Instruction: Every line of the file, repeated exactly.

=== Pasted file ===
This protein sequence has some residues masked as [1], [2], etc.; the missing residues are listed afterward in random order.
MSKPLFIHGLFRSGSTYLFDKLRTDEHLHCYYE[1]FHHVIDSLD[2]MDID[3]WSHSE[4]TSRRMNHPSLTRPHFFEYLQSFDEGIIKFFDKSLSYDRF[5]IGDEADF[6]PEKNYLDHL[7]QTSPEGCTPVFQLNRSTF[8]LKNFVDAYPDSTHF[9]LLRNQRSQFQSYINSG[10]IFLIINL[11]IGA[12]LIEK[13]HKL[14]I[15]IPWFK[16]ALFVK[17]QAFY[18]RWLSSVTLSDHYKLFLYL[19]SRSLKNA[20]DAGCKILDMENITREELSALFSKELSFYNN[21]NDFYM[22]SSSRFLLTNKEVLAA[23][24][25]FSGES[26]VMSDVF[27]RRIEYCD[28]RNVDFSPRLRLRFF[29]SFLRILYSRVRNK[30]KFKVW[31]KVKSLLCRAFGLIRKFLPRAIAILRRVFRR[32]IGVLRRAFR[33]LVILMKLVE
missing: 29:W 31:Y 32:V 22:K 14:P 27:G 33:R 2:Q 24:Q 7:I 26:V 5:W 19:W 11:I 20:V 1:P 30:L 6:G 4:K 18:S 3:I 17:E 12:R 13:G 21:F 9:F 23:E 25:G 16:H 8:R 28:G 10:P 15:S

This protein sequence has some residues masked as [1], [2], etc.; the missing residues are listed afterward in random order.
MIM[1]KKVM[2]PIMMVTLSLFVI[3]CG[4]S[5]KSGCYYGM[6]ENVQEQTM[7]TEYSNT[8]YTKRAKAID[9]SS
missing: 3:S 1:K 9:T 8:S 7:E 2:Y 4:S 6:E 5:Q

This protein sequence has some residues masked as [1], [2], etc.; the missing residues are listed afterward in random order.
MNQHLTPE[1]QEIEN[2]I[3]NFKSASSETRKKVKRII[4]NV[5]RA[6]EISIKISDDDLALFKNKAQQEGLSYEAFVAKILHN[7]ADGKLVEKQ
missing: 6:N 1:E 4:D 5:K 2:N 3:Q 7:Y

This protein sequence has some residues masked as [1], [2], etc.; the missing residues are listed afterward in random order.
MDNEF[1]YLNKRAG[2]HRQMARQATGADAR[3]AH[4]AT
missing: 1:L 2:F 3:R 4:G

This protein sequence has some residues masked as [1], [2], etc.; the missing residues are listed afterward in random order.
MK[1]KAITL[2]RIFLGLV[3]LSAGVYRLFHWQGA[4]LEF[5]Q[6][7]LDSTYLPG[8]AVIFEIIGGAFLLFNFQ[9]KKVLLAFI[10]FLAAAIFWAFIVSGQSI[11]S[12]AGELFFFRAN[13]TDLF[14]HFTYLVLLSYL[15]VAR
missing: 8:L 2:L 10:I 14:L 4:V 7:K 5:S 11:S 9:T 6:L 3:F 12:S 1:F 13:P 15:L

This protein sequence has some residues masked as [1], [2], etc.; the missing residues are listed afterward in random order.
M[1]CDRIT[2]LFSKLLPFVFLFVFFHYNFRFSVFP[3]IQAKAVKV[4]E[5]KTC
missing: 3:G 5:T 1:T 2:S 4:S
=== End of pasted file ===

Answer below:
This protein sequence has some residues masked as [1], [2], etc.; the missing residues are listed afterward in random order.
MSKPLFIHGLFRSGSTYLFDKLRTDEHLHCYYE[1]FHHVIDSLD[2]MDID[3]WSHSE[4]TSRRMNHPSLTRPHFFEYLQSFDEGIIKFFDKSLSYDRF[5]IGDEADF[6]PEKNYLDHL[7]QTSPEGCTPVFQLNRSTF[8]LKNFVDAYPDSTHF[9]LLRNQRSQFQSYINSG[10]IFLIINL[11]IGA[12]LIEK[13]HKL[14]I[15]IPWFK[16]ALFVK[17]QAFY[18]RWLSSVTLSDHYKLFLYL[19]SRSLKNA[20]DAGCKILDMENITREELSALFSKELSFYNN[21]NDFYM[22]SSSRFLLTNKEVLAA[23][24][25]FSGES[26]VMSDVF[27]RRIEYCD[28]RNVDFSPRLRLRFF[29]SFLRILYSRVRNK[30]KFKVW[31]KVKSLLCRAFGLIRKFLPRAIAILRRVFRR[32]IGVLRRAFR[33]LVILMKLVE
missing: 29:W 31:Y 32:V 22:K 14:P 27:G 33:R 2:Q 24:Q 7:I 26:V 5:W 19:W 11:I 20:V 1:P 30:L 6:G 4:K 18:S 3:I 17:E 12:R 13:G 21:F 9:F 23:E 25:G 16:H 8:R 28:G 10:P 15:S

This protein sequence has some residues masked as [1], [2], etc.; the missing residues are listed afterward in random order.
MIM[1]KKVM[2]PIMMVTLSLFVI[3]CG[4]S[5]KSGCYYGM[6]ENVQEQTM[7]TEYSNT[8]YTKRAKAID[9]SS
missing: 3:S 1:K 9:T 8:S 7:E 2:Y 4:S 6:E 5:Q

This protein sequence has some residues masked as [1], [2], etc.; the missing residues are listed afterward in random order.
MNQHLTPE[1]QEIEN[2]I[3]NFKSASSETRKKVKRII[4]NV[5]RA[6]EISIKISDDDLALFKNKAQQEGLSYEAFVAKILHN[7]ADGKLVEKQ
missing: 6:N 1:E 4:D 5:K 2:N 3:Q 7:Y

This protein sequence has some residues masked as [1], [2], etc.; the missing residues are listed afterward in random order.
MDNEF[1]YLNKRAG[2]HRQMARQATGADAR[3]AH[4]AT
missing: 1:L 2:F 3:R 4:G

This protein sequence has some residues masked as [1], [2], etc.; the missing residues are listed afterward in random order.
MK[1]KAITL[2]RIFLGLV[3]LSAGVYRLFHWQGA[4]LEF[5]Q[6][7]LDSTYLPG[8]AVIFEIIGGAFLLFNFQ[9]KKVLLAFI[10]FLAAAIFWAFIVSGQSI[11]S[12]AGELFFFRAN[13]TDLF[14]HFTYLVLLSYL[15]VAR
missing: 8:L 2:L 10:I 14:L 4:V 7:K 5:S 11:S 9:T 6:L 3:F 12:S 1:F 13:P 15:L

This protein sequence has some residues masked as [1], [2], etc.; the missing residues are listed afterward in random order.
M[1]CDRIT[2]LFSKLLPFVFLFVFFHYNFRFSVFP[3]IQAKAVKV[4]E[5]KTC
missing: 3:G 5:T 1:T 2:S 4:S